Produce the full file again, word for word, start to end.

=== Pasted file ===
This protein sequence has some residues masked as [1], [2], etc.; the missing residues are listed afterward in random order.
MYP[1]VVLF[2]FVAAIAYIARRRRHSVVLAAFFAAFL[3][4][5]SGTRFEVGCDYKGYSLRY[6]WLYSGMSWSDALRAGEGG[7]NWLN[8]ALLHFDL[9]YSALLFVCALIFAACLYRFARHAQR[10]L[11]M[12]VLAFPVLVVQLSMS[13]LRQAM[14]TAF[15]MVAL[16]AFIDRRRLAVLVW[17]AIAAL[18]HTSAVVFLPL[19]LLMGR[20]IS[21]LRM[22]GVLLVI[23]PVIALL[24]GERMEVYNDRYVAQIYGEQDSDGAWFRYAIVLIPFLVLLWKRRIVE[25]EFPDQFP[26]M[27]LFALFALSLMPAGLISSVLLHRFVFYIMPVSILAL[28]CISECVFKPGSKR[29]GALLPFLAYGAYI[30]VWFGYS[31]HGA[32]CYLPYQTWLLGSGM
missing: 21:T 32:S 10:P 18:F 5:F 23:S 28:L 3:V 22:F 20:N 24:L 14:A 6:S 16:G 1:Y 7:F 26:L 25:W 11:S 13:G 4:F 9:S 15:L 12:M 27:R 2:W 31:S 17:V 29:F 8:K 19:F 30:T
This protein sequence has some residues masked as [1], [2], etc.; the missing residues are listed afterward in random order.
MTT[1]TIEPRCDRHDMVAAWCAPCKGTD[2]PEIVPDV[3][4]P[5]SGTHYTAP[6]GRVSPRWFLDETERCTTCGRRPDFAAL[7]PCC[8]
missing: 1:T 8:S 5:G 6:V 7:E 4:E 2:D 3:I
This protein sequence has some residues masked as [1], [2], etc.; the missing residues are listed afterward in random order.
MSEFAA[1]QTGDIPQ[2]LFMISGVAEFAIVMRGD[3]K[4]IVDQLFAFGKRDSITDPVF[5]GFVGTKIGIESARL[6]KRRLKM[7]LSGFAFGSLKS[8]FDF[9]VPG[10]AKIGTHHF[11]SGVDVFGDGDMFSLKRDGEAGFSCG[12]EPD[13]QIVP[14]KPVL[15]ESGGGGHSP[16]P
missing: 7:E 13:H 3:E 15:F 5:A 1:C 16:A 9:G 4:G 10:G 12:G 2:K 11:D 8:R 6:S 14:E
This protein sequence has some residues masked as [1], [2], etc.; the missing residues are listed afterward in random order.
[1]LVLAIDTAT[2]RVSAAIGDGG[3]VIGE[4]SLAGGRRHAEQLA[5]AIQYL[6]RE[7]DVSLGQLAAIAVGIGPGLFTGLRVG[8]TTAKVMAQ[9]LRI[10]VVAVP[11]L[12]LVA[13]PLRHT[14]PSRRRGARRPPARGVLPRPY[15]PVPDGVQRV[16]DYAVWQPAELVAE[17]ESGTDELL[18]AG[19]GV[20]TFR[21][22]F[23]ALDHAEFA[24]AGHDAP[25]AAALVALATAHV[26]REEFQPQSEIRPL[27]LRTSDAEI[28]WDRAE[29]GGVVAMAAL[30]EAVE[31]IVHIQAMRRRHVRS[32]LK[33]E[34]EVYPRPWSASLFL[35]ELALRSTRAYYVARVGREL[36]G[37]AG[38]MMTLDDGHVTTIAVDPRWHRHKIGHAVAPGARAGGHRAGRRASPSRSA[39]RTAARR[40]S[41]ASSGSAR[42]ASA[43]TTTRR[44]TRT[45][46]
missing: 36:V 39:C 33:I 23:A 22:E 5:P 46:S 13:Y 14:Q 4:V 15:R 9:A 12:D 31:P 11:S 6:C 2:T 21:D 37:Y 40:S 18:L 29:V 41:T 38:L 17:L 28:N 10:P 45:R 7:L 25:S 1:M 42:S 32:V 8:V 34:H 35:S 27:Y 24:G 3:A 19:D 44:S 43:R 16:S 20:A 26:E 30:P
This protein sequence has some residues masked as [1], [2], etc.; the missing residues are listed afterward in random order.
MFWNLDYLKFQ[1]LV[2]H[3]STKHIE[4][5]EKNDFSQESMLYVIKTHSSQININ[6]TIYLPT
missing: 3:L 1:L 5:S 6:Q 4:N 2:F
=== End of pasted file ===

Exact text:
This protein sequence has some residues masked as [1], [2], etc.; the missing residues are listed afterward in random order.
MYP[1]VVLF[2]FVAAIAYIARRRRHSVVLAAFFAAFL[3][4][5]SGTRFEVGCDYKGYSLRY[6]WLYSGMSWSDALRAGEGG[7]NWLN[8]ALLHFDL[9]YSALLFVCALIFAACLYRFARHAQR[10]L[11]M[12]VLAFPVLVVQLSMS[13]LRQAM[14]TAF[15]MVAL[16]AFIDRRRLAVLVW[17]AIAAL[18]HTSAVVFLPL[19]LLMGR[20]IS[21]LRM[22]GVLLVI[23]PVIALL[24]GERMEVYNDRYVAQIYGEQDSDGAWFRYAIVLIPFLVLLWKRRIVE[25]EFPDQFP[26]M[27]LFALFALSLMPAGLISSVLLHRFVFYIMPVSILAL[28]CISECVFKPGSKR[29]GALLPFLAYGAYI[30]VWFGYS[31]HGA[32]CYLPYQTWLLGSGM
missing: 21:T 32:S 10:P 18:F 5:F 23:S 28:L 3:V 22:F 20:N 24:L 14:A 6:S 16:G 1:Y 7:F 26:L 25:W 11:S 13:G 4:F 9:S 15:L 12:M 27:R 2:W 31:S 17:V 29:F 8:K 19:F 30:T
This protein sequence has some residues masked as [1], [2], etc.; the missing residues are listed afterward in random order.
MTT[1]TIEPRCDRHDMVAAWCAPCKGTD[2]PEIVPDV[3][4]P[5]SGTHYTAP[6]GRVSPRWFLDETERCTTCGRRPDFAAL[7]PCC[8]
missing: 1:T 8:S 5:G 6:V 7:E 4:E 2:D 3:I
This protein sequence has some residues masked as [1], [2], etc.; the missing residues are listed afterward in random order.
MSEFAA[1]QTGDIPQ[2]LFMISGVAEFAIVMRGD[3]K[4]IVDQLFAFGKRDSITDPVF[5]GFVGTKIGIESARL[6]KRRLKM[7]LSGFAFGSLKS[8]FDF[9]VPG[10]AKIGTHHF[11]SGVDVFGDGDMFSLKRDGEAGFSCG[12]EPD[13]QIVP[14]KPVL[15]ESGGGGHSP[16]P
missing: 7:E 13:H 3:E 15:F 5:A 1:C 16:A 9:G 4:G 10:G 12:G 2:K 11:D 8:R 6:S 14:E
This protein sequence has some residues masked as [1], [2], etc.; the missing residues are listed afterward in random order.
[1]LVLAIDTAT[2]RVSAAIGDGG[3]VIGE[4]SLAGGRRHAEQLA[5]AIQYL[6]RE[7]DVSLGQLAAIAVGIGPGLFTGLRVG[8]TTAKVMAQ[9]LRI[10]VVAVP[11]L[12]LVA[13]PLRHT[14]PSRRRGARRPPARGVLPRPY[15]PVPDGVQRV[16]DYAVWQPAELVAE[17]ESGTDELL[18]AG[19]GV[20]TFR[21][22]F[23]ALDHAEFA[24]AGHDAP[25]AAALVALATAHV[26]REEFQPQSEIRPL[27]LRTSDAEI[28]WDRAE[29]GGVVAMAAL[30]EAVE[31]IVHIQAMRRRHVRS[32]LK[33]E[34]EVYPRPWSASLFL[35]ELALRSTRAYYVARVGREL[36]G[37]AG[38]MMTLDDGHVTTIAVDPRWHRHKIGHAVAPGARAGGHRAGRRASPSRSA[39]RTAARR[40]S[41]ASSGSAR[42]ASA[43]TTTRR[44]TRT[45][46]
missing: 36:V 39:C 33:I 23:A 22:E 5:P 46:S 13:Y 14:Q 4:V 15:R 9:A 12:D 31:P 11:S 6:C 2:T 21:D 37:Y 40:S 18:L 29:V 41:T 38:L 17:L 28:N 10:P 45:R 7:L 25:S 1:M 42:S 32:V 8:V 34:H 35:S 27:Y 24:G 3:A 19:D 44:S 43:R 16:S 20:A 26:E 30:P
This protein sequence has some residues masked as [1], [2], etc.; the missing residues are listed afterward in random order.
MFWNLDYLKFQ[1]LV[2]H[3]STKHIE[4][5]EKNDFSQESMLYVIKTHSSQININ[6]TIYLPT
missing: 3:L 1:L 5:S 6:Q 4:N 2:F